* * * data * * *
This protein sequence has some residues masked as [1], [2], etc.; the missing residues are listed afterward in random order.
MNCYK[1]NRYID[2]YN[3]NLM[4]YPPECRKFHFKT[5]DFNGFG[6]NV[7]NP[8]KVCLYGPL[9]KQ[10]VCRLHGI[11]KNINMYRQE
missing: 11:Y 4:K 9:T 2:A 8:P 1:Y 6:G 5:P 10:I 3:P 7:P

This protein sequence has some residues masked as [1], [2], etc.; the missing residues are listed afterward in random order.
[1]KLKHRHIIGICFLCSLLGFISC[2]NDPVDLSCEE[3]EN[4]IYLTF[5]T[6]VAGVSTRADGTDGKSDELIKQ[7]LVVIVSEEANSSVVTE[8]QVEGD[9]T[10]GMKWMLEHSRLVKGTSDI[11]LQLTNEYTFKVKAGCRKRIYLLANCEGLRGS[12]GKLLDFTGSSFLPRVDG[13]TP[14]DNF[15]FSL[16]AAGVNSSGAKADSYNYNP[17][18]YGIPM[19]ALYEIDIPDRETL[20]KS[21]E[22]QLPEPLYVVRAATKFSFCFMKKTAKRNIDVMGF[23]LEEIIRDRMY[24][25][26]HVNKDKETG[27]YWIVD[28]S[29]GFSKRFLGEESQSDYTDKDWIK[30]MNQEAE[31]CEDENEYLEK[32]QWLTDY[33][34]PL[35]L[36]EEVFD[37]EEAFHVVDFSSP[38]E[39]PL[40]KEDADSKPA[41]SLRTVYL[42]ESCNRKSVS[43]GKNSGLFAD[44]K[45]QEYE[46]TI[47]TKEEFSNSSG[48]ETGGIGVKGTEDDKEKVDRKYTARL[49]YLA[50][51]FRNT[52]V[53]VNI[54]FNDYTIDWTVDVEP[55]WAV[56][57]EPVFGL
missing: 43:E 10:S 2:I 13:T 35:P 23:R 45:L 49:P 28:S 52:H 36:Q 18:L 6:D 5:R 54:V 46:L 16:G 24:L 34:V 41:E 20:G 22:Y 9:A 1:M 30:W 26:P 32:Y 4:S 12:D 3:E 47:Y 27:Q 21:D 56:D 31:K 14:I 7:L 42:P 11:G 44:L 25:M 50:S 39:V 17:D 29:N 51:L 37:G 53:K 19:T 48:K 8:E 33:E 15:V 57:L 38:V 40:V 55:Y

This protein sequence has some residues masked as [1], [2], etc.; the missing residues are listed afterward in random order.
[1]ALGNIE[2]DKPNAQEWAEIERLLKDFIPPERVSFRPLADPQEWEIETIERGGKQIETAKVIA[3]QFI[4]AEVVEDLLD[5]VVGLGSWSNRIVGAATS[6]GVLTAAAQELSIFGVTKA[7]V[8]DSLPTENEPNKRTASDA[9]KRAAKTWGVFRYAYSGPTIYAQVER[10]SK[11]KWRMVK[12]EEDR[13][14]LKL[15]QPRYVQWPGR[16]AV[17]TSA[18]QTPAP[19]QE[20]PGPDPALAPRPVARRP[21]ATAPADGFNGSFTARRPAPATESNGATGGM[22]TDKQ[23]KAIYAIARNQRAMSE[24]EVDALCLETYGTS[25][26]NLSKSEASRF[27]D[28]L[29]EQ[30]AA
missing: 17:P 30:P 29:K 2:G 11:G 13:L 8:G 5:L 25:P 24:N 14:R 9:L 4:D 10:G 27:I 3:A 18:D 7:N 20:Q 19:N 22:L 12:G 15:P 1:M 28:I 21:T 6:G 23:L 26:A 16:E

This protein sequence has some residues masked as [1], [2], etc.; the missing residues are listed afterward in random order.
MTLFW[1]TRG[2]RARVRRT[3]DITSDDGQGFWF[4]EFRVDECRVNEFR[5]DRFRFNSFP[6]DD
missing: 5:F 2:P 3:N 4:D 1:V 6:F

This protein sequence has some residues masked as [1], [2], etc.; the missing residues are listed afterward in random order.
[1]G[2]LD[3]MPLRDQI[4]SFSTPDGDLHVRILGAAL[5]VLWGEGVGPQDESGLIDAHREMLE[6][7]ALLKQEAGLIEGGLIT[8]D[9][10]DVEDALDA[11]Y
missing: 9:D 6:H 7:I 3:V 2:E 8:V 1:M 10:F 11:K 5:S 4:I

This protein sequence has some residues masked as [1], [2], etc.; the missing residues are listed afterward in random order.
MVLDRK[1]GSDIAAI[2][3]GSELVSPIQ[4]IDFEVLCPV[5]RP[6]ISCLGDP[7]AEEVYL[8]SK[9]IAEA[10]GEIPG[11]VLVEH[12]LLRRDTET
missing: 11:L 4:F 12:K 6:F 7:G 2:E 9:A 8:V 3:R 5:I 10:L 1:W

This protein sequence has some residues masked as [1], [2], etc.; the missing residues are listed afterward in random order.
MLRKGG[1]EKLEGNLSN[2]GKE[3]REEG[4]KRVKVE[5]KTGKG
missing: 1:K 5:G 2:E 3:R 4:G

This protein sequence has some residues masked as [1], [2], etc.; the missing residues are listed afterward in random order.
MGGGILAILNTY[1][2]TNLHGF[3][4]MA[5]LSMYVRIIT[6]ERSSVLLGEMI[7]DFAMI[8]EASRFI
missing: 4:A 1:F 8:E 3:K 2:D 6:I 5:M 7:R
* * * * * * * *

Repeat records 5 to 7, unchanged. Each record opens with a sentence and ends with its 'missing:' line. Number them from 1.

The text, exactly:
This protein sequence has some residues masked as [1], [2], etc.; the missing residues are listed afterward in random order.
[1]G[2]LD[3]MPLRDQI[4]SFSTPDGDLHVRILGAAL[5]VLWGEGVGPQDESGLIDAHREMLE[6][7]ALLKQEAGLIEGGLIT[8]D[9][10]DVEDALDA[11]Y
missing: 9:D 6:H 7:I 3:V 2:E 8:V 1:M 10:F 11:K 5:S 4:I

This protein sequence has some residues masked as [1], [2], etc.; the missing residues are listed afterward in random order.
MVLDRK[1]GSDIAAI[2][3]GSELVSPIQ[4]IDFEVLCPV[5]RP[6]ISCLGDP[7]AEEVYL[8]SK[9]IAEA[10]GEIPG[11]VLVEH[12]LLRRDTET
missing: 11:L 4:F 12:K 6:F 7:G 2:E 9:A 8:V 3:R 5:I 10:L 1:W

This protein sequence has some residues masked as [1], [2], etc.; the missing residues are listed afterward in random order.
MLRKGG[1]EKLEGNLSN[2]GKE[3]REEG[4]KRVKVE[5]KTGKG
missing: 1:K 5:G 2:E 3:R 4:G